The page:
Tired Asian woman sleeping in travel.

SINGAPORE: As the ringgit keeps dropping, more Malaysians are eyeing jobs in Singapore. Channel News Asia reports this trend is especially seen in folks like Ms Gunavathi Chinasamy, who travels daily from Johor Bahru to Singapore for work.

Ms Gunavathi Chinasamy is a 29-year-old administrative executive in an employment agency who has been doing this for eight years.

She must be at the Johor Bahru Customs at least two hours before 10 am to ensure she arrives punctually at her office in Singapore.

After completing her workday at 6 pm, she returns home to Malaysia, typically reaching her destination around 10 pm. She earns between S$2,500 and S$2,800 compared to the same job in Malaysia with an offer of RM3,000 (approx. S$854).

Despite the lengthy commute, she remains steadfast in her commitment to this routine, driven by the prospect of higher earnings across the border.

Ms Gunavathi’s story reflects a broader trend among Malaysians drawn to Singapore for employment opportunities, largely influenced by exchange rates and economic conditions back home.

See also  ‘I’m losing hope’ — Jobless Singaporean says after being retrenched in April and still hasn’t found employment

The decline of the Malaysian ringgit, which hit its lowest point against the US dollar since the late 1990s Asian Financial Crisis, coupled with a rising inflation rate, has spurred many Malaysians to explore job prospects in Singapore.

Recruitment agencies have seen a big jump in the number of Malaysians seeking work in Singapore. Nala Employment, for instance, has seen at least a 50% increase in calls from Malaysians seeking employment.

Over at Cultivar Staffing & Search, job postings have attracted up to 30% more Malaysian applicants than a year ago.

Managing director Zac Ng said, We reckon that rather than working in the same job for RM3,000 to RM6,000, they might as well work in Singapore for around S$3,000 to S$6,000.”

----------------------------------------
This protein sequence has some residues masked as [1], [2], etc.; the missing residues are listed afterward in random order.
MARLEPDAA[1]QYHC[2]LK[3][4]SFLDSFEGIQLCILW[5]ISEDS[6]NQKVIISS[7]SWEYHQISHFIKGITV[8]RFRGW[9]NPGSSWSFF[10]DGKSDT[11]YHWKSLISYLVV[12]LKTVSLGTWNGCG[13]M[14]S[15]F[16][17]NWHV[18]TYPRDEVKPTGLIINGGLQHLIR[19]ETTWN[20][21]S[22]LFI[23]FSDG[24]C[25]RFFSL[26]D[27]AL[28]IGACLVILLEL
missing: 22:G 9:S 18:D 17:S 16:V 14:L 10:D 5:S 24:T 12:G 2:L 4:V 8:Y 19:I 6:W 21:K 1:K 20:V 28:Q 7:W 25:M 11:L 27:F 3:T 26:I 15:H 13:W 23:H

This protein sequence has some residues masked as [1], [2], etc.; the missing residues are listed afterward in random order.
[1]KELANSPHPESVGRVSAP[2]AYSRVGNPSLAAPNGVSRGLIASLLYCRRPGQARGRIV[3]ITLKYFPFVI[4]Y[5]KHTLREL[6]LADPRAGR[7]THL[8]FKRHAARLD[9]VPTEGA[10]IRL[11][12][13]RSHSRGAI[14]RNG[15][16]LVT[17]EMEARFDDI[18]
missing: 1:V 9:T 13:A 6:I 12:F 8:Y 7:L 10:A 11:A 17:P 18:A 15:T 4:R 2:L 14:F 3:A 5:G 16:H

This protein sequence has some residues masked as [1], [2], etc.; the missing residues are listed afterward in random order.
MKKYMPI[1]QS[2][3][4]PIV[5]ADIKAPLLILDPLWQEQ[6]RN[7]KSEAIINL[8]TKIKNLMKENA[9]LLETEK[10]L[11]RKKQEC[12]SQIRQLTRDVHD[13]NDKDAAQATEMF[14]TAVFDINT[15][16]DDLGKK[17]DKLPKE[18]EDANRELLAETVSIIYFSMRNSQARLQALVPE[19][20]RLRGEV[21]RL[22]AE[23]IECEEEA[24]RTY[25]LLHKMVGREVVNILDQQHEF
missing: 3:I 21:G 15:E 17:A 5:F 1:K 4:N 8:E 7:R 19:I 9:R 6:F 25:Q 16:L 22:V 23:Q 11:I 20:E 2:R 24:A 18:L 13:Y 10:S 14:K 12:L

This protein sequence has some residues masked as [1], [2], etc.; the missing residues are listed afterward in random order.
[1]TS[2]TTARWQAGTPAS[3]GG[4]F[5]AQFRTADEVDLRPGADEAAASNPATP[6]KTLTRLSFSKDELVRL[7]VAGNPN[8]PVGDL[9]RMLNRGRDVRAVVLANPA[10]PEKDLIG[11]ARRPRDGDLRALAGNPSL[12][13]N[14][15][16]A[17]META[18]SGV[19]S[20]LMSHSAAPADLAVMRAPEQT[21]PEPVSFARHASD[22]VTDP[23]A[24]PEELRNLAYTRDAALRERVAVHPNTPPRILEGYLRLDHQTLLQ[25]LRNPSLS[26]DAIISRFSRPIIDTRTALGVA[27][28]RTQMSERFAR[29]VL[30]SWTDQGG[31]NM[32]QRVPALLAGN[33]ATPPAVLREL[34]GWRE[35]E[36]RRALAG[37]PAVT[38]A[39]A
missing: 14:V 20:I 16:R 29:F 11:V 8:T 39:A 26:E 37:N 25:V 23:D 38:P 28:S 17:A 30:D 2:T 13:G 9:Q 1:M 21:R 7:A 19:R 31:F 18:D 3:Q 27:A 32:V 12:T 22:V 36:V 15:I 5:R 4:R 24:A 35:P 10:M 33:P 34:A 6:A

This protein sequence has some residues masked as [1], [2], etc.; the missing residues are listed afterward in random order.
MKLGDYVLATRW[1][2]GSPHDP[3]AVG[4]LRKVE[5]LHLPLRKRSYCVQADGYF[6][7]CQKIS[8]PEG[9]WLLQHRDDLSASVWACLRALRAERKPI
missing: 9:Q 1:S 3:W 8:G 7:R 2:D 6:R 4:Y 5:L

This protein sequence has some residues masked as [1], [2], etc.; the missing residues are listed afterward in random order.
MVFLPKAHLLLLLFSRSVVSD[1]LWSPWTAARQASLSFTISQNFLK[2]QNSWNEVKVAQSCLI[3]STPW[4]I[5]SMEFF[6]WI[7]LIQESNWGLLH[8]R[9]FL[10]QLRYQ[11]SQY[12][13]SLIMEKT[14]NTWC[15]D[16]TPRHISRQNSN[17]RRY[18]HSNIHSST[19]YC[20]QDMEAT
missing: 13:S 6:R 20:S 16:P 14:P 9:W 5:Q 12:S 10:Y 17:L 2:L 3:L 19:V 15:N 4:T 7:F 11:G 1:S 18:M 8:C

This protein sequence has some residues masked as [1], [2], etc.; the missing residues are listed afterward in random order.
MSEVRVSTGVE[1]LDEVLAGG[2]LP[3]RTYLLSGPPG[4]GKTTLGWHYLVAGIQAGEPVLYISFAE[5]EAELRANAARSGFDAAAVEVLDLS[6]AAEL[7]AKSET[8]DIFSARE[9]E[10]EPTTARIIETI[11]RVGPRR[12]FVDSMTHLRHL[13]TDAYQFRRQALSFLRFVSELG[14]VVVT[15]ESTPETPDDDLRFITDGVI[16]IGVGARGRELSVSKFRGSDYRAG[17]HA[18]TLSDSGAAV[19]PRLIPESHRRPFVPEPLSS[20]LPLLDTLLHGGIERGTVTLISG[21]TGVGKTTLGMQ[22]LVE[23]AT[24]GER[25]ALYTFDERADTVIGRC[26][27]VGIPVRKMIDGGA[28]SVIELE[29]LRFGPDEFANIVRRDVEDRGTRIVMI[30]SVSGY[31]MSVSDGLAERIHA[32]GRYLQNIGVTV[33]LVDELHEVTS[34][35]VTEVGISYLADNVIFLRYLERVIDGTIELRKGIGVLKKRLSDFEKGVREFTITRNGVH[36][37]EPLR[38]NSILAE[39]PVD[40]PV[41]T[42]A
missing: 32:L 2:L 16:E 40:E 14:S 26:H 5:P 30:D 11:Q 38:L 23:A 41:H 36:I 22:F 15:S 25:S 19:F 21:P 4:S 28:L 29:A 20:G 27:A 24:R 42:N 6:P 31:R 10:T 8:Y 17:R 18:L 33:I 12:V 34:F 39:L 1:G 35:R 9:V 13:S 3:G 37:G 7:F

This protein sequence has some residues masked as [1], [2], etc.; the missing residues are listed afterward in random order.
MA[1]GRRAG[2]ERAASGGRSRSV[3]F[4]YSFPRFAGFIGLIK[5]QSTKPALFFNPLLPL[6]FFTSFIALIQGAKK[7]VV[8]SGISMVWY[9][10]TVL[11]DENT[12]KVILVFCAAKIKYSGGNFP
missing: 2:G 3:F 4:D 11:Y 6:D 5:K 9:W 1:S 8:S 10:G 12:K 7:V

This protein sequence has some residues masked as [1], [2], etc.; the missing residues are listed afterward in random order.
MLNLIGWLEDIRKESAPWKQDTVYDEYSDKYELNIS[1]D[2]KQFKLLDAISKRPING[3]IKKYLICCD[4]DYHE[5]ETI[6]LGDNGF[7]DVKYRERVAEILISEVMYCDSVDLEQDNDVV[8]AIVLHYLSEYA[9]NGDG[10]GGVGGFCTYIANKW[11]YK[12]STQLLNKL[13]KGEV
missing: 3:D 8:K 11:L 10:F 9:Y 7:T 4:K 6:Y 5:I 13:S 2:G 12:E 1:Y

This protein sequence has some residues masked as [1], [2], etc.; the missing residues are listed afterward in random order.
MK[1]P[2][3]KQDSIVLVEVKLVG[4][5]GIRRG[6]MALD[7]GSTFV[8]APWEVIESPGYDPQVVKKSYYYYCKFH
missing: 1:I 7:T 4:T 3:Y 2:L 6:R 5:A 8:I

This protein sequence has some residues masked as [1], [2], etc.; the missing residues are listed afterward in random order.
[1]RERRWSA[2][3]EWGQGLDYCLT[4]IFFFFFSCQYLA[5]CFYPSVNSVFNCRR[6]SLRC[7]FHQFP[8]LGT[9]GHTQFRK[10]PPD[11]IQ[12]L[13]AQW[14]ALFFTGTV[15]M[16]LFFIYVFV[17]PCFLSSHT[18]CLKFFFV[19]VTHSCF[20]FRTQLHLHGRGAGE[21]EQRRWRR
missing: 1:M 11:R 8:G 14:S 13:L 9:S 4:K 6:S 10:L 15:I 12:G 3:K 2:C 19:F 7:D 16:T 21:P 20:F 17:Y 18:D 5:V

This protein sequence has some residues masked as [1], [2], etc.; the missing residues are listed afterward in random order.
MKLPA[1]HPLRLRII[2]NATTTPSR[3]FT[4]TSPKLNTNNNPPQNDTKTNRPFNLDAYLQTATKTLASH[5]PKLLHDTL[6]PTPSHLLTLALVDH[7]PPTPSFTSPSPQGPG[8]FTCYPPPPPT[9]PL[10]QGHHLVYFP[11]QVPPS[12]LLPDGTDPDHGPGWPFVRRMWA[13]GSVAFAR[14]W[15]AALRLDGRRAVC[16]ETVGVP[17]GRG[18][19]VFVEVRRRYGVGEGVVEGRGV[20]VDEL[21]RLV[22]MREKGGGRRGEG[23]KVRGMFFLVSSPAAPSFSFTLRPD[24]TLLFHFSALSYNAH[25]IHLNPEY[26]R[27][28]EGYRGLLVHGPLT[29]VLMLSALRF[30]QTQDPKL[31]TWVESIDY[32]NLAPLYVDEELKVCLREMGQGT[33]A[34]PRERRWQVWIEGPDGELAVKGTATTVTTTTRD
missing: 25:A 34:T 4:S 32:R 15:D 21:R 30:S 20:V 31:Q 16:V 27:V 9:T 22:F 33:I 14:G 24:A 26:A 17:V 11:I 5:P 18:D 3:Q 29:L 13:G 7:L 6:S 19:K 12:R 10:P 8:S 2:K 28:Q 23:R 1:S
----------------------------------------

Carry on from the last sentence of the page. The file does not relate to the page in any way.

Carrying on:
Recruitment agencies have witnessed a surge in inquiries and applications from Malaysians seeking work across various sectors, including retail, food services, manufacturing, engineering, technology, and healthcare.

Singapore’s economy and proximity to Malaysia make it an attractive destination for cross-border commuters, particularly those residing in Johor Bahru.

See also  First-time jobseeker asks if she should spam-apply jobs at govt agency to get hired for internship

The ease of commuting and a buoyant job market further cement Singapore’s appeal as Malaysians’ preferred choice for overseas employment.

Despite concerns about the influx of Malaysian workers potentially displacing locals, economists and authorities assert that existing regulations, such as the dependency ratio ceiling and foreign worker levies, mitigate such risks.

These measures aim to safeguard local employment opportunities while ensuring that foreign labour complements rather than competes with the domestic workforce.

Initiatives like the Progressive Wage Model and strategic collaborations, such as the Johor-Singapore Special Economic Zone, also aim to foster economic cooperation and alleviate labour market pressures.

These efforts are expected to generate additional business opportunities and enhance economic integration between Singapore and Johor.

For Malaysians like Ms Gunavathi, the daily commute may be arduous, but it can lead to better opportunities and financial stability.

Despite the challenges, she remains optimistic about managing her time effectively, saying, “I (tell myself) this is how much time I have and how am I going to make it useful.” /TISG

See also  SG drops 19 spots in ranking of countries most suitable for remote work

Read also: Saving Money vs Long Commutes: Could Singaporeans rent in JB and work in SG to cut cost of living?

Featured image by Depositphotos